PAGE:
I know some folks, even my mom, didn’t allow my brothers to take a dance class because of the stereotypes. I grew up in the south with a strict Christian Baptist background as well. With me growing up in the arts, I believe in God but I also believe that love is love and I don’t think there’s anything wrong with a boy doing ballet. I think, it doesn’t matter what you’re doing because you’re going to grow up and be who you are regardless. Right now all I know is my son is enjoying himself and that’s all that matters to me. He’s surrounded by so many great influential people; both women and men.
Thank you for sharing your thoughts about that. In my profession, new dance parents ask about that a lot because of the stigma attached to it. For me, dance is for everybody.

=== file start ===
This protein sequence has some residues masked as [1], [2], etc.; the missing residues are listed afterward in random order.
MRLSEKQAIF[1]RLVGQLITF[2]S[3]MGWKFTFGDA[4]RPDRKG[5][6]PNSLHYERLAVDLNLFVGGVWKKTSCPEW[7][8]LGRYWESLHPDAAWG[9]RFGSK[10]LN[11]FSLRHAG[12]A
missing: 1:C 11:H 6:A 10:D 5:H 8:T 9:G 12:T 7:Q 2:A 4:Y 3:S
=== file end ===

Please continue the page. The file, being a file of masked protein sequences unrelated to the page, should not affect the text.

It’s a touchy subject. I think parents also worry about their kids growing up and if they are going to be bullied. I look at my son and of course, he’s just a beginner but I look at his facility and I’m jealous; I’m like this boy is so flexible. He might just be a dancer, and if not and he decides to do something else, that’s fine.
“We have to let our kids find their own way, being able to make some of their own decisions too.”
Do you prefer conservatory dance over recreational?
A little bit of both. Especially for a child, it’s important for them to have fun while they are learning. For instance, I always thought dance was fun and creative, it was an outlet for me. I didn’t really like to talk a lot. I think I used my voice more so in my dancing. As I got older, probably my senior year in high school, I actually started to take dance seriously and wanted to hone in my technique; perfect it. That’s when I started to realize ok, this could be a profession of mine, I think this is what I want to do.